A personal reflection by Norbert Cobabus | Source: Wiki-rath.org
In the years prior to my retirement, before summer 2009, I was directly involved with Wikipedia. The German National Library, where I was employed for almost 35 years, had a project in which – based on its literary data – it supplied Wikipedia with the titles of its stock and notified it of entries on the Wikipedia website that it considered to be incorrect. In dealing with this, I thus was in contact with several authors and occasionally with management staff from Wikipedia.
Through both my professional involvement with the above project and my private use of Wikipedia – in context of my cultural anthropological and historical research – I soon discovered that Wikipedia is by no means as perfect and objective as it is often claimed to be.
Very soon, in fact, I realized that Wikipedia is considerably controlled by certain special interest groups and that this results in either incorrect or glossed-over information being included in its articles. In particular, these groups are concerned with issues relating to the influence of the pharmaceutical industry; however, other interest groups, such as the Church (in particular, the Catholic Church) and certain political groups, also play roles.
During the course of my work I furthermore discovered that, within Wikipedia, there are – both at national and international levels – institutionalized bodies who ensure that the articles stay ‘clean’ and that their content is consistent with the requirements of the relevant special interests. In this regard, they effectively function as regulatory authorities or censorship boards.
A few times, realizing that they concealed the facts, I’ve tried to make changes to certain Wikipedia articles. Examples include the entries for Pope Pius XII, whose extensive Nazi connections and pronounced anti-Semitism, including all the already known details, are veiled on Wikipedia’s website; articles about other historical persons of the 20th century and about some present-day politicians; and articles on the subject of health. In many of these cases, I found I was not permitted to make edits to the articles and was told that I had to register an account before my corrections could even be considered.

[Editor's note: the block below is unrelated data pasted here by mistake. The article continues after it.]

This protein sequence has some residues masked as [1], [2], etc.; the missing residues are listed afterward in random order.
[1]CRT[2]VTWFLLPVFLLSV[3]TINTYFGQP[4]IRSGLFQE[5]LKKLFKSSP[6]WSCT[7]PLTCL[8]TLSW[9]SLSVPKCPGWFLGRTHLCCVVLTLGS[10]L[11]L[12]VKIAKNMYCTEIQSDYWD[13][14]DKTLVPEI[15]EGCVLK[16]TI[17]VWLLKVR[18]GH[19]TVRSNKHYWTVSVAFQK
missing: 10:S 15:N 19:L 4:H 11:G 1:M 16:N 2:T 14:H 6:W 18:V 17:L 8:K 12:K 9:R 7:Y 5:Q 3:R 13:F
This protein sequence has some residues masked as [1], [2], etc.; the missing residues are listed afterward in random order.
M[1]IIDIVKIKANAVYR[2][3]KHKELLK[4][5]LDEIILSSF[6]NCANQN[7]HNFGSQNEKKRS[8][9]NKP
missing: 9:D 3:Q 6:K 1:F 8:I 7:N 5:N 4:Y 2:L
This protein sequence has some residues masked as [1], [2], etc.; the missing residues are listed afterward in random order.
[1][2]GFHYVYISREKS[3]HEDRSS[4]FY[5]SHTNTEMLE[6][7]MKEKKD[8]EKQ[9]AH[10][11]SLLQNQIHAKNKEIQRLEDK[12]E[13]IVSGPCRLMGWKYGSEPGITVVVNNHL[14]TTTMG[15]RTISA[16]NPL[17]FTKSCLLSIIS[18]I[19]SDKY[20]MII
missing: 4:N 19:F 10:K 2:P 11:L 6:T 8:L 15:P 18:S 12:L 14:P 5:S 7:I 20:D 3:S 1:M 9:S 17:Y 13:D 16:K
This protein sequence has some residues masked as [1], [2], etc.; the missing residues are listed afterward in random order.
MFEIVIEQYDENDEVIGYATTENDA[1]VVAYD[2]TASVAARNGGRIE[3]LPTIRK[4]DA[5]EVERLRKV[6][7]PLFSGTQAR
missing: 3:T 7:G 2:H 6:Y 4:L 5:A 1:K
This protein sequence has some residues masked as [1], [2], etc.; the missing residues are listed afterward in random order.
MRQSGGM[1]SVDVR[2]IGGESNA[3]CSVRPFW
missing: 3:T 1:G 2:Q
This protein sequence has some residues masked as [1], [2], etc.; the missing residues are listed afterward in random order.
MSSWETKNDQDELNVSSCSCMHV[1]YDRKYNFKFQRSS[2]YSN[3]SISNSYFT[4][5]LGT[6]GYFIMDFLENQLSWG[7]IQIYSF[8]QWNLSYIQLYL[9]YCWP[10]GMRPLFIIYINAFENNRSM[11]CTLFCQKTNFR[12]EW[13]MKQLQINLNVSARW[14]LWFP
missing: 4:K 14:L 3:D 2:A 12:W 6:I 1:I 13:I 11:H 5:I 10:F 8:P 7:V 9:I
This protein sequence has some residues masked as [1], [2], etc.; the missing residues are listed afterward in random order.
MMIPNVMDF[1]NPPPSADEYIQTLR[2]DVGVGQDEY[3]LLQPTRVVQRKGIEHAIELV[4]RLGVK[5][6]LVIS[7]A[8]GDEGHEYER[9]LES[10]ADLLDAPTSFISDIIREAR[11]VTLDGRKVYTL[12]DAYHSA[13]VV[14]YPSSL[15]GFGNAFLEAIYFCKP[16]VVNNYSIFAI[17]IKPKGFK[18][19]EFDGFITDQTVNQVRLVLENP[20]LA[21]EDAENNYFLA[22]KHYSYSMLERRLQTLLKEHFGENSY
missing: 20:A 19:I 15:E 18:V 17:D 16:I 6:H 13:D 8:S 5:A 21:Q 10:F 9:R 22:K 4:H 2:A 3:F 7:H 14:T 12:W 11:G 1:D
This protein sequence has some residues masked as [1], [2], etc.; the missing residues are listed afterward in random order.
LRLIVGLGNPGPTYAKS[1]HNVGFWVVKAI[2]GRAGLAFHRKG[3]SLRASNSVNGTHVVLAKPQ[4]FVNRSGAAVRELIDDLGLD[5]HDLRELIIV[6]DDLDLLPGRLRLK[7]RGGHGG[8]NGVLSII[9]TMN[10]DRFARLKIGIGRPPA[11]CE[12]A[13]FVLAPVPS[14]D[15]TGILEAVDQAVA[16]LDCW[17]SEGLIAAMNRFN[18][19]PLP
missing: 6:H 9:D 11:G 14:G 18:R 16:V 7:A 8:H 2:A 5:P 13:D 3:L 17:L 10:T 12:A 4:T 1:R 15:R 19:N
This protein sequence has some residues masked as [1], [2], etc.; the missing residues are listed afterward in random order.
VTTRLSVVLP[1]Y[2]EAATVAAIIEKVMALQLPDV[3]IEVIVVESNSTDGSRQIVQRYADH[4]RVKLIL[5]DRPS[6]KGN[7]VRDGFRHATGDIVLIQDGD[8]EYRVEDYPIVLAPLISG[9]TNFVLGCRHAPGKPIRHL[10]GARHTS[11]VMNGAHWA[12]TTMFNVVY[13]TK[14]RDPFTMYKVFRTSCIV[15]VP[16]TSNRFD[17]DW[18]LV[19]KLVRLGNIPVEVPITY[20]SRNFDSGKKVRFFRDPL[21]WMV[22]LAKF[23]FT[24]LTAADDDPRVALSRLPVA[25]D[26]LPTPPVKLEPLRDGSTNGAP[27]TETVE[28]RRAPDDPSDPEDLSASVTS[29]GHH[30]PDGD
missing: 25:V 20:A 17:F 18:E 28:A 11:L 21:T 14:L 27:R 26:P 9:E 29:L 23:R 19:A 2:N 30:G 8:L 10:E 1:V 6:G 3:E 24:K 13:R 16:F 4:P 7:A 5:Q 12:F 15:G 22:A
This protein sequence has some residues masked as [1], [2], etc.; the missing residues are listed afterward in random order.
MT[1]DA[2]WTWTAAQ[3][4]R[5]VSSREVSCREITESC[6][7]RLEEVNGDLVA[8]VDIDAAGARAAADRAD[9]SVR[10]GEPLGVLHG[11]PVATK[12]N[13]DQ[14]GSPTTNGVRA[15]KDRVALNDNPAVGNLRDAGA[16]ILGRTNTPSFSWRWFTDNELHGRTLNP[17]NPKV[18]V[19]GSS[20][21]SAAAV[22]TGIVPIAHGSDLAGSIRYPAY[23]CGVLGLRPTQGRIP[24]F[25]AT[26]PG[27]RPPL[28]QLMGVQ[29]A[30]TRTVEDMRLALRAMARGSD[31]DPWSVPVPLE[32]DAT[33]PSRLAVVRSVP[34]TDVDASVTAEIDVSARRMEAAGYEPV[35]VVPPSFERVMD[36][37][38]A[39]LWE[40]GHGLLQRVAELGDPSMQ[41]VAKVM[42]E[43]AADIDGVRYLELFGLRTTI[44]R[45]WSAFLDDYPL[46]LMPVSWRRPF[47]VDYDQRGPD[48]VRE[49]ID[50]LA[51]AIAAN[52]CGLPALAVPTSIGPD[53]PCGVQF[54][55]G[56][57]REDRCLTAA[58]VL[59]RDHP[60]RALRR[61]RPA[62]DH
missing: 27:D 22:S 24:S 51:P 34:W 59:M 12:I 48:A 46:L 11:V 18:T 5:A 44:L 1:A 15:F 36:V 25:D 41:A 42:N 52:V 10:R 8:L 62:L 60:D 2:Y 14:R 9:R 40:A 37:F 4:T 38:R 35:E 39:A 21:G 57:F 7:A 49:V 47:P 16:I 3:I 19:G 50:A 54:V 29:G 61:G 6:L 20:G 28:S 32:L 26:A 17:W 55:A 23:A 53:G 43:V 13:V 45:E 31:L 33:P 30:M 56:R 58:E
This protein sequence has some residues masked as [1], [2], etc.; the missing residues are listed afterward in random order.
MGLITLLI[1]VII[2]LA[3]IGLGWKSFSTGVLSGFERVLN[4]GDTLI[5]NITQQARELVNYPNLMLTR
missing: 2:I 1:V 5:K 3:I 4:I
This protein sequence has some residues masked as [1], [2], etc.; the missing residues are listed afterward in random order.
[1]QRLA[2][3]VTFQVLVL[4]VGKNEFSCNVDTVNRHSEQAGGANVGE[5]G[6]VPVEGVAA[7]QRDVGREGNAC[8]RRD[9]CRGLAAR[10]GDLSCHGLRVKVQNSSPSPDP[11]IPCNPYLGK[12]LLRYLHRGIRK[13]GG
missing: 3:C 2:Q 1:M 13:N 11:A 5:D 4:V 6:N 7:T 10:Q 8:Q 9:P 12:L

With regard to my attempts to make corrections to articles dealing with health issues, on two occasions I experienced particularly notable rejections. One was an inaccurate and pro-pharmaceutical industry article on the subject of naturopathy; the other article concerned a physician –Dr. Matthias Rath – who was characterized as ‘controversial’ and, regarding whom, ’questionable lawsuits’ were alluded to. In both of these articles, I noted that there was scarcely anything reported that was meaningful.
Not only were my attempts to make changes to these two articles unsuccessful, it was stated that my edits were blocked on the grounds that they amounted to ‘vandalism’. Prior to this, I had never heard the term ‘vandalism’ used in this context. On Wikipedia, however, it is clearly a term used to justify censorship.
For the sake of completeness, I should add that Wikipedia has deficiencies in several areas and that its descriptions of all manner of topics and information are quite frequently incorrect. Quite often, this is due to the fact that Wikipedia articles can sometimes be edited by individuals who have not researched their subjects properly or who are pursuing their own vested interests. In some areas, which I have worked on now for more than 50 years, I was able to prove this, too.
Let me therefore emphasize that you have to be very careful when reading not only Wikipedia but also many other information sources on the Internet. This is because they can reflect the interests of certain prevailing interest groups in the areas of economics, politics and others. In this respect, in addition to the many ‘ordinary people’ reading Wikipedia, it is unfortunate that more and more students – on the advice of their teachers – are accessing it, as well as other questionable sources on the Internet, without checking the data they find there. Even in many university seminars, it seems that Wikipedia is becoming more and more fashionable. In today’s increasingly digital world, this is unfortunately a trend that – including the associated increasing superficiality – is promoted by many sides, especially the media, but also by politicians when it comes to the furthering of their interests.
Even more absurd is a report from about two years ago in which the results of an expert opinion were announced through the press to the effect that Wikipedia, when compared with the Brockhaus Encyclopaedia and the Encyclopaedia Britannica, was ranked higher overall. Quite apart from the fact that at that time I just laughed about this outcome, you may now wish to ask yourself whether it is possible that, either directly or indirectly, any of the experts making these types of claims, or their institutes, have ever received financial remunerations or grants from the special interests and stakeholders who control Wikipedia.